Police officers often encounter potentially dangerous situations in which they strongly rely on their ability to identify threats quickly and react accordingly. Previous studies have shown that practical experience and targeted training significantly improve threat detection time and decision-making performance in law enforcement situations. We applied 90-min traditional firearms training as a control condition and a specifically developed intervention training to police cadets. The intervention training contained theoretical and practical training on tactical gaze control, situational awareness, and visual attention, while (...) the control training focused on precision and speed. In a pre- and posttest, we measured decision-making performance as well as response preparation and execution to evaluate the training. Concerning cognitive performance training, the number of correct decisions increased from pre- to posttest. In shoot scenarios, correct decisions improved significantly more in the intervention group than in the control group. In don’t-shoot scenarios, there were no considerable differences. Concerning the training of response preparation and execution in shoot scenarios, the intervention group’s response time, but not hit time, decreased significantly from pre- to posttest. The control group was significantly faster than the intervention group, with their response and hit time remaining constant across pre- and posttest. Concerning the training of tactical action control, the intervention group performed significantly better than the control group. Moreover, the intervention group improved the tactical handling of muzzle position significantly. The results indicate that a single 90-min session of targeted gaze control and visual attention training improves decision-making performance, response time, and tactical handling of muzzle position in shoot scenarios. However, these faster response times do not necessarily translate to faster hit times – presumably due to the motor complexity of hitting an armed attacker with live ammunition. We conclude that theory-based training on tactical gaze control and visual attention has a higher impact on police officers’ decision-making performance than traditional firearms training. Therefore, we recommend law enforcement agencies include perception-based shoot/don’t-shoot exercises in training and regular tests for officers’ annual firearm requalification. (shrink)
Because of the two crucial problems just described, it is concluded that Stace's theory of the nature of mystical experience is inadequate. An alternative approach is outlined, which obviates the weaknesses in Stace's theory by combining C. J. Ducasse's distinction between connate and alien accusatives, with the suggestion by Gilbert Ryle and David Hamlyn that experiencing is like the exercise of a skill. Mystical experience, it is then proposed, is the exercise of the difficult yet rewarding acquired skill of experiencing (...) unitively. ;The second problem concerns the relation between the mystical experience and the interpretation made of it by the mystic. On this topic Stace is found to support two distinct positions: first, that experience or the given in general is independent of mental activity, and that mystical experience is pure, that is, uninterpreted; second, that pure experience is "psychologically impossible," and that no uninterpreted mystical experiences occur. Without passing judgment upon the issue of "psychological impossibility," an argument is here advanced to show that all mystical experiences reflect the specific context in which they occur, and hence that, in Stace's sense, all such experiences are "impure." ;In the evaluation of Stace's views about the nature of mystical experience, two main problems emerge. The first of these concerns the relation between the mystical experience and its object. Stace contends that mystical experience is identical with its object, the "Universal Self." However, his arguments for this belief, founded upon his general theory of experience and upon his examination of reports of mystical experiences, are demonstrated to be unsuccessful. ;The philosophical context of Stace's views on mystical experience includes, it is shown, Stace's many studies of mysticism in addition to his major survey of the field, Mysticism and Philosophy. It also embraces his more general writings about the concept of the given, the structure of human knowledge, and what Stace calls "phenomenalist metaphysics." ;A foundational element of Walter Terence Stace's pioneer work in the philosophy of mysticism is his theory of the nature of mystical experience. Accordingly, this thesis has two purposes: to outline the context of Stace's views on mystical experience; and to evaluate Stace's views on the nature of mystical experience. (shrink)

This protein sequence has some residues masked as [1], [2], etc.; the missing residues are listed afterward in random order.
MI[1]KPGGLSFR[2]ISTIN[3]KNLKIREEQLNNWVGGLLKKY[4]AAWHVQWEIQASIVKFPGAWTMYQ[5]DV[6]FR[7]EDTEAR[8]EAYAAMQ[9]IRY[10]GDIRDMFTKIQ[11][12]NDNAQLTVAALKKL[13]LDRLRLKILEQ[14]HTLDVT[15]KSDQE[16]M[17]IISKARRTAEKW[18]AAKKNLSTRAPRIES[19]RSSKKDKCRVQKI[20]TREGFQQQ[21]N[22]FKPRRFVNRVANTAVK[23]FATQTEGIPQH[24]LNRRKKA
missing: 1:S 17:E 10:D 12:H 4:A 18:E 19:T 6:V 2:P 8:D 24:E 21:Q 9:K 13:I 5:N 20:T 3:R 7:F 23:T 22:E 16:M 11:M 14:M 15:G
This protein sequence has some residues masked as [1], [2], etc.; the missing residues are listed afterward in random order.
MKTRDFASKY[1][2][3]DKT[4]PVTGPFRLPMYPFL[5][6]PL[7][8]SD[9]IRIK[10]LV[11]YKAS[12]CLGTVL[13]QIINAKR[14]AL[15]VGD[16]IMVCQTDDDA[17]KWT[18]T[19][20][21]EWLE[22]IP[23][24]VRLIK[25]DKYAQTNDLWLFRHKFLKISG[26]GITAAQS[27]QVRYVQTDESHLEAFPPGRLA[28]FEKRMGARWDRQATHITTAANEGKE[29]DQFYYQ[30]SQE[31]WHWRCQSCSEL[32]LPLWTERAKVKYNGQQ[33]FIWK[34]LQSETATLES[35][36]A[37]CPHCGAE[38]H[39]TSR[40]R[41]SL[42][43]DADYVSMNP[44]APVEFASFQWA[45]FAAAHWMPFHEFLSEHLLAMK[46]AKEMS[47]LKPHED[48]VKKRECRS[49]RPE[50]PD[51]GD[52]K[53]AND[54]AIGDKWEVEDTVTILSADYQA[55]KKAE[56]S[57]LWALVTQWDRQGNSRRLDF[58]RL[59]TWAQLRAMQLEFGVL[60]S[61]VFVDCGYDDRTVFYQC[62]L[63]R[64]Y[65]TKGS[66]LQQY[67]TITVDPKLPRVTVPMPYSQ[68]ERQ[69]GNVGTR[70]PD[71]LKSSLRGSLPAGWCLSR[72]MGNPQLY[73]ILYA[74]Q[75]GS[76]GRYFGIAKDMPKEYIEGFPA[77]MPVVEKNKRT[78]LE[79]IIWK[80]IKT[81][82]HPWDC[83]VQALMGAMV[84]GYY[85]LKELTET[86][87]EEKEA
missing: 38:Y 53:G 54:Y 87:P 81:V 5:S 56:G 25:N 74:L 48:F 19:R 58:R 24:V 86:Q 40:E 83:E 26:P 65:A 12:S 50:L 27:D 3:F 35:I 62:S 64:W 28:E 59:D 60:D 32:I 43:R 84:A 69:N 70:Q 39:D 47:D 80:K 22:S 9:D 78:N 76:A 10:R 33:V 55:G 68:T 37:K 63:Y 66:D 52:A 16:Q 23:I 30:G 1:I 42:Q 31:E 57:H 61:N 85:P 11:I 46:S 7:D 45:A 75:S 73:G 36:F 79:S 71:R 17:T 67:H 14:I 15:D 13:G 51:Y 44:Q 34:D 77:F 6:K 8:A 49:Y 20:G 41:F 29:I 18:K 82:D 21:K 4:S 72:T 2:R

The literature acknowledges a distinction between immoral, amoral and moral management. This paper makes a case for the employee (at any level) as a moral agent, even though the paper begins by highlighting a body of evidence which suggests that individual moral agency is sacrificed at work and is compromised in deference to other pressures. This leads to a discussion about the notion of discretion and an examination of a separate, contrary body of literature which indicates that some individuals in (...) corporations may use their discretion to behave in a socially entrepreneurial manner. My underlying assumption is that CSR isn’t solely driven by economics and that it may also be championed as a result of a personal morality, inspired by employees’ own socially oriented personal values. A conceptual framework is put forward and it is suggested that individuals may be categorized as Active or Frustrated Corporate Social Entrepreneurs; Conformists or Apathetics, distinguished by their individualistic or collectivist personal values. In a discussion of the nature of values, this paper highlights how values may act as drivers of our behavior and pays particular attention to the values of the entrepreneur, thereby linking the existing debate on moral agency with the field of corporate social responsibility. (shrink)